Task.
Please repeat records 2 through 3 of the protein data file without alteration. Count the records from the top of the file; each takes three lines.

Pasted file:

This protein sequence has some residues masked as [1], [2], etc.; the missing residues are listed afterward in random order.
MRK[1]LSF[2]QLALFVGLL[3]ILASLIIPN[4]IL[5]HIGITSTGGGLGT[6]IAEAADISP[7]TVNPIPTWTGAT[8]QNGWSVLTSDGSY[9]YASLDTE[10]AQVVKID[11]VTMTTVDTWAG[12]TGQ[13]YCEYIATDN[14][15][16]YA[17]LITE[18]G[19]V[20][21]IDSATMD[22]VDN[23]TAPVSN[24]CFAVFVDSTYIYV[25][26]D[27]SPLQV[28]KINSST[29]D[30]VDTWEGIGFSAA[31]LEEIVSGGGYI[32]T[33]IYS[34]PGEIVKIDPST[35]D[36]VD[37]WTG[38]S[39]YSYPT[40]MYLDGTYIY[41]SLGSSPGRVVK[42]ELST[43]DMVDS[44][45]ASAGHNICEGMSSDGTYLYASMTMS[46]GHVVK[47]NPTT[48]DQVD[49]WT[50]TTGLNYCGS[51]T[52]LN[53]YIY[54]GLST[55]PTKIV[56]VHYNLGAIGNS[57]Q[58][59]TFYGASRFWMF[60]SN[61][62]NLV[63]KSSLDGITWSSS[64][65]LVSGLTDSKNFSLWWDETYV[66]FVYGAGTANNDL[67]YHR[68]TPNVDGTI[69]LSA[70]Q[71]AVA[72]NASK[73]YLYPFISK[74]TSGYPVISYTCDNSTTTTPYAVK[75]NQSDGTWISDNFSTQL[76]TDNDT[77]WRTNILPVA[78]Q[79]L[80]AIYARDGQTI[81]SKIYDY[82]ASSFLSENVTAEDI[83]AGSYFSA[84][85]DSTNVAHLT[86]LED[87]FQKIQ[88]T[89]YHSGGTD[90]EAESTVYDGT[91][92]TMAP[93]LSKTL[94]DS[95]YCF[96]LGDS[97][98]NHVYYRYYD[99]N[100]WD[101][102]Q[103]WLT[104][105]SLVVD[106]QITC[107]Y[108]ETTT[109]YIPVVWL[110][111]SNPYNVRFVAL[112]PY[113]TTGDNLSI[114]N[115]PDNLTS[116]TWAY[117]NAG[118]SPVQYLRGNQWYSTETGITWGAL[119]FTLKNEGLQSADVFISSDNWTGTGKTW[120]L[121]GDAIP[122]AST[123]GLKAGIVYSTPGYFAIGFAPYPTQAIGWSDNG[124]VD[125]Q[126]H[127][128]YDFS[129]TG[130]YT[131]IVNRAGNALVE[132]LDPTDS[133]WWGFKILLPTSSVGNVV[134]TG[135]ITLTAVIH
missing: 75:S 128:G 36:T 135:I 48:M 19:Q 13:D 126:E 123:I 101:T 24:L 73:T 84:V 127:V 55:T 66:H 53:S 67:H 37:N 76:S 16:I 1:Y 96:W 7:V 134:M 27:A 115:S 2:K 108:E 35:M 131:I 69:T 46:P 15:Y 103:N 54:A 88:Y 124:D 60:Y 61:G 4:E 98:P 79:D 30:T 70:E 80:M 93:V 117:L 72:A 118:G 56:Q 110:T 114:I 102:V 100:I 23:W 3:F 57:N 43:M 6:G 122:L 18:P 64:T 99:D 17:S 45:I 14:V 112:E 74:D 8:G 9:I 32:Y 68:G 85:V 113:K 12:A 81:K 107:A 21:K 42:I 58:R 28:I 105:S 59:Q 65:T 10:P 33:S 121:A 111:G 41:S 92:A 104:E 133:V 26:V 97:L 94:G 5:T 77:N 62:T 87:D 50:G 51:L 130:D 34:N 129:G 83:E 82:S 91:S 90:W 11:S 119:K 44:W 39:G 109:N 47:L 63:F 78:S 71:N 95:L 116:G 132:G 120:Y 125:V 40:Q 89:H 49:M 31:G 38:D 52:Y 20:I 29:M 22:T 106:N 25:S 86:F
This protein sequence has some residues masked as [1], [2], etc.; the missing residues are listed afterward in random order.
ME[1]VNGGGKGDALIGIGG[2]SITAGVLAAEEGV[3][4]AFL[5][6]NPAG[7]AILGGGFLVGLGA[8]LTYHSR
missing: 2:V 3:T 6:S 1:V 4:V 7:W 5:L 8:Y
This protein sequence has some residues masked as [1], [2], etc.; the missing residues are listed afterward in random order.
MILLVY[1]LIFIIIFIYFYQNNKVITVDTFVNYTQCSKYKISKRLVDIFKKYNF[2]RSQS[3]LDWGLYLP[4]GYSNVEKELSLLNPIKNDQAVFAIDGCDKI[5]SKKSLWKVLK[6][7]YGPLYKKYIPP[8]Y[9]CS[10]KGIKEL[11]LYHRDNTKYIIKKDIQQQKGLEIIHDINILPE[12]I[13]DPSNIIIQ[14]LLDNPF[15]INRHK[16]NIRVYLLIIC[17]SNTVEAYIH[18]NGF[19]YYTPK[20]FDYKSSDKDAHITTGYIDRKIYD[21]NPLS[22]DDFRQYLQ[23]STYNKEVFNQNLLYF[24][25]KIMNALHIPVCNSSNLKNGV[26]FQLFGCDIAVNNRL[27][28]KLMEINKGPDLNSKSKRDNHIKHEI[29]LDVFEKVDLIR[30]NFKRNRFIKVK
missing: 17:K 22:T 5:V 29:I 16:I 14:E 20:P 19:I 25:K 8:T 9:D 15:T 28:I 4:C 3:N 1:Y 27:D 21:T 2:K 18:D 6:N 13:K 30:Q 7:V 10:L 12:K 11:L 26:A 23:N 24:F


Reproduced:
This protein sequence has some residues masked as [1], [2], etc.; the missing residues are listed afterward in random order.
ME[1]VNGGGKGDALIGIGG[2]SITAGVLAAEEGV[3][4]AFL[5][6]NPAG[7]AILGGGFLVGLGA[8]LTYHSR
missing: 2:V 3:T 6:S 1:V 4:V 7:W 5:L 8:Y
This protein sequence has some residues masked as [1], [2], etc.; the missing residues are listed afterward in random order.
MILLVY[1]LIFIIIFIYFYQNNKVITVDTFVNYTQCSKYKISKRLVDIFKKYNF[2]RSQS[3]LDWGLYLP[4]GYSNVEKELSLLNPIKNDQAVFAIDGCDKI[5]SKKSLWKVLK[6][7]YGPLYKKYIPP[8]Y[9]CS[10]KGIKEL[11]LYHRDNTKYIIKKDIQQQKGLEIIHDINILPE[12]I[13]DPSNIIIQ[14]LLDNPF[15]INRHK[16]NIRVYLLIIC[17]SNTVEAYIH[18]NGF[19]YYTPK[20]FDYKSSDKDAHITTGYIDRKIYD[21]NPLS[22]DDFRQYLQ[23]STYNKEVFNQNLLYF[24][25]KIMNALHIPVCNSSNLKNGV[26]FQLFGCDIAVNNRL[27][28]KLMEINKGPDLNSKSKRDNHIKHEI[29]LDVFEKVDLIR[30]NFKRNRFIKVK
missing: 17:K 22:T 5:V 29:I 16:I 14:E 20:P 19:I 25:K 8:T 9:D 15:T 28:I 4:C 3:N 1:Y 27:D 21:T 2:K 18:D 6:N 13:K 30:Q 7:V 10:L 12:K 11:L 26:A 23:N 24:F